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European Human Rights Court
Will Hear Chechen Cases
The European Court of Human Rights announced in January, 2003, that it will hear six cases brought by ethnic Chechen civilians against Russia, marking the first time that a supranational court has agreed to consider allegations of Russian human rights abuses in the Chechen Republic. The charges include torture, extra-judicial execution and the indiscriminate bombing of civilians. All of the plaintiffs allege that attempts to investigate and prosecute these crimes in Russia were ineffective.

The Court’s involvement came after nearly a decade of violence in Chechnya. The self-proclaimed republic attempted to split away from Russia in the early 1990s but gained little international recognition. It was claimed back by Moscow in both the war of 1994 to 1996 and during the current conflict, which began in 1999. Today Russian forces and Chechen separatists remain locked in a guerilla war. Over 100,000 people, many of them civilians, have been killed in the two conflicts, and more than 200,000 have fled their homes. For a more complete history of events in Chechnya, see the BBC’s overview or timeline.

As a member of the Council of Europe and signatory to the European Convention on Human Rights, (ECHR) Russia has accepted that it must provide the rights and freedoms described in the convention to everyone in its jurisdiction. It has also recognized the authority of the European Court of Human Rights to ensure observance of this obligation, and the right of individuals to petition the Court.

Human Rights Watch says in their latest report that war crimes have been committed in Chechnya by both Russian troops and separatists. Mass graves continue to be discovered throughout the region, and Russian forces have allegedly tortured, raped and executed Chechen civilians. Chechen guerillas have claimed responsibility for attacks on Russian non-combatants, including taking more than 750 civilians hostage in a Moscow theatre in October, 2002.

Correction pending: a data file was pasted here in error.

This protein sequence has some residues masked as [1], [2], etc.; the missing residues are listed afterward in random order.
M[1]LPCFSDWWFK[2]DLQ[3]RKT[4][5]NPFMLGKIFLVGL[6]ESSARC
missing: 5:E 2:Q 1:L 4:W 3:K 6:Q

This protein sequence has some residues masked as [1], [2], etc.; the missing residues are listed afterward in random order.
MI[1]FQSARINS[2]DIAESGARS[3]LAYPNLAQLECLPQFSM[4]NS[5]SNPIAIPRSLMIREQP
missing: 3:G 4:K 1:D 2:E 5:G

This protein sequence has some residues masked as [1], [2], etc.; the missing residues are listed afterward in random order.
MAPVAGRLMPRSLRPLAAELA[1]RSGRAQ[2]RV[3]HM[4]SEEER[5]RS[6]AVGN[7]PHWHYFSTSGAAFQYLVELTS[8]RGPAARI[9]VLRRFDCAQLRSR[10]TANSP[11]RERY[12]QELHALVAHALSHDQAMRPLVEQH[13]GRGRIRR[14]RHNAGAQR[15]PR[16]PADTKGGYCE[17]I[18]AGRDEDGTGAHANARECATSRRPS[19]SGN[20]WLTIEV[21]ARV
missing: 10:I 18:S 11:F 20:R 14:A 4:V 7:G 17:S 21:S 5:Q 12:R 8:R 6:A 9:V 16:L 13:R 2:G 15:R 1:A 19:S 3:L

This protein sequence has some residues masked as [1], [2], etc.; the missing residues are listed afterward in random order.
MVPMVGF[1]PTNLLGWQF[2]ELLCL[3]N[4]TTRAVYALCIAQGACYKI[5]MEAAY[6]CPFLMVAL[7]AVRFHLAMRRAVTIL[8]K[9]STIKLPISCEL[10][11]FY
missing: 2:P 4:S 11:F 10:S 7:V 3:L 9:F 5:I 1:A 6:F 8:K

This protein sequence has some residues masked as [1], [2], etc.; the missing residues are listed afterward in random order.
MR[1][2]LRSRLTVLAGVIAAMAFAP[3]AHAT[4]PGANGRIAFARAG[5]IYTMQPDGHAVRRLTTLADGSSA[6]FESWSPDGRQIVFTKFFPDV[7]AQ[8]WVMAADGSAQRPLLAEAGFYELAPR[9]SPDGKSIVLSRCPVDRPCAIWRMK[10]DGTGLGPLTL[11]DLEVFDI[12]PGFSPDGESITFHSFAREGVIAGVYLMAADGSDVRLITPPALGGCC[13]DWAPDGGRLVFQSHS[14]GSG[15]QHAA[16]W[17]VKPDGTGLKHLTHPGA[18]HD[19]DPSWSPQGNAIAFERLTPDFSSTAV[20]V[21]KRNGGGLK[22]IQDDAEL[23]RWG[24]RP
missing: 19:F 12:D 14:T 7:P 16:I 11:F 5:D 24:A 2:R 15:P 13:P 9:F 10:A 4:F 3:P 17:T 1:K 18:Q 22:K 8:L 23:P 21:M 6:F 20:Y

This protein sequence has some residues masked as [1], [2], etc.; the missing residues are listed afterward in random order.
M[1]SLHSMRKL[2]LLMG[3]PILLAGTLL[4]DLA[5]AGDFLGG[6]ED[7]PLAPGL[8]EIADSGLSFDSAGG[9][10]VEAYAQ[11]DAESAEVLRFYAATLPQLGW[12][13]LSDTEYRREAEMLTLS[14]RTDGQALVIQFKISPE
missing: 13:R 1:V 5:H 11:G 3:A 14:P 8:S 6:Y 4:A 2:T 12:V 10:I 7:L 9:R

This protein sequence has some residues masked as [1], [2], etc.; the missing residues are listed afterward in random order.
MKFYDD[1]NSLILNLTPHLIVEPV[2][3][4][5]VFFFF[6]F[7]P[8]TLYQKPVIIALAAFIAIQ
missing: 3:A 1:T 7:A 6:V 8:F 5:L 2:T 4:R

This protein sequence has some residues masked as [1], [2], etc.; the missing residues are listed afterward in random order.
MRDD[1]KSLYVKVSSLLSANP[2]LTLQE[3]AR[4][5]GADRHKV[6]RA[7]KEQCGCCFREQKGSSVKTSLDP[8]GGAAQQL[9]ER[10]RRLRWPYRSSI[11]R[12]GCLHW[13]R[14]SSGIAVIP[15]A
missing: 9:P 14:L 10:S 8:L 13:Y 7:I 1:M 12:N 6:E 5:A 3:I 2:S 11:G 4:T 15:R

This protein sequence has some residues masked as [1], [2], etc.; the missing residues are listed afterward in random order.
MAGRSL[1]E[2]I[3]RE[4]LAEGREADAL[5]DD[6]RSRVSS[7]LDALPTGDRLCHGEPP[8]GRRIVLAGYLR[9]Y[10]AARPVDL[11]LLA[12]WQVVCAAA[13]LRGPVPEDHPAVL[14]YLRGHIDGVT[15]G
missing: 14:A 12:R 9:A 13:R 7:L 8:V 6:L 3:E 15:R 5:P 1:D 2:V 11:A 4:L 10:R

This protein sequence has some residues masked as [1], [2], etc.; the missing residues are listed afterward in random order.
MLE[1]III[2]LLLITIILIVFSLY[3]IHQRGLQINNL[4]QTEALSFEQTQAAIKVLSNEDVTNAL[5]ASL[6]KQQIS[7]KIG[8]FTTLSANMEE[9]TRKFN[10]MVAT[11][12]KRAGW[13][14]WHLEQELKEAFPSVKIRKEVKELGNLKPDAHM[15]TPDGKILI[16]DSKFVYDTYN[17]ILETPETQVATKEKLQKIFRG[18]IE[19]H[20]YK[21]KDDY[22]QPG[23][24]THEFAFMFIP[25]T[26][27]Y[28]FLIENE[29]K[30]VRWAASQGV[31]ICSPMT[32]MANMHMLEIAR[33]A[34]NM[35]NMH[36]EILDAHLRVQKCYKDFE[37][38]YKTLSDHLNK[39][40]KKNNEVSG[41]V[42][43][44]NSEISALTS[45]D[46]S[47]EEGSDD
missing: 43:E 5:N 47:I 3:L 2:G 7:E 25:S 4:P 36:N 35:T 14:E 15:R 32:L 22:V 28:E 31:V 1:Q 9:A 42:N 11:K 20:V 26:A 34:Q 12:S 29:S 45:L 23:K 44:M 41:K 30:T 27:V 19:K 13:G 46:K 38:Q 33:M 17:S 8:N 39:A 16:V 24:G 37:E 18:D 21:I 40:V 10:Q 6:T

• Jonathan I. Charney, Self-Determination: Chechnya, Kosovo, and East Timor, 34 Vand. J. Transnat'l L. 455, (March 2001).
  • Paola Gaeta, The Armed Conflict in Chechnya before the Russian Constitutional Court, E.J.I.L. Vol. 7, No. 4, p. 563 (1996).
  • Jeffrey Kahn, Russian Compliance with Articles Five and Six of the European Convention of Human Rights as a Barometer of Legal Reform and Human Rights in Russia, 35 U. Mich. J.L. Ref. 641, (Spring 2002).
  • Geoff Larson, The Right of International Intervention in Civil Conflicts: Evolving International Law on State Sovereignty in Observance of Human Rights and Application to the Crisis in Chechnya, 11 Transnat'l L. & Contemp. Probs. 251, (Spring 2001).

Written January 30, 2003; Last updated August 20, 2007.

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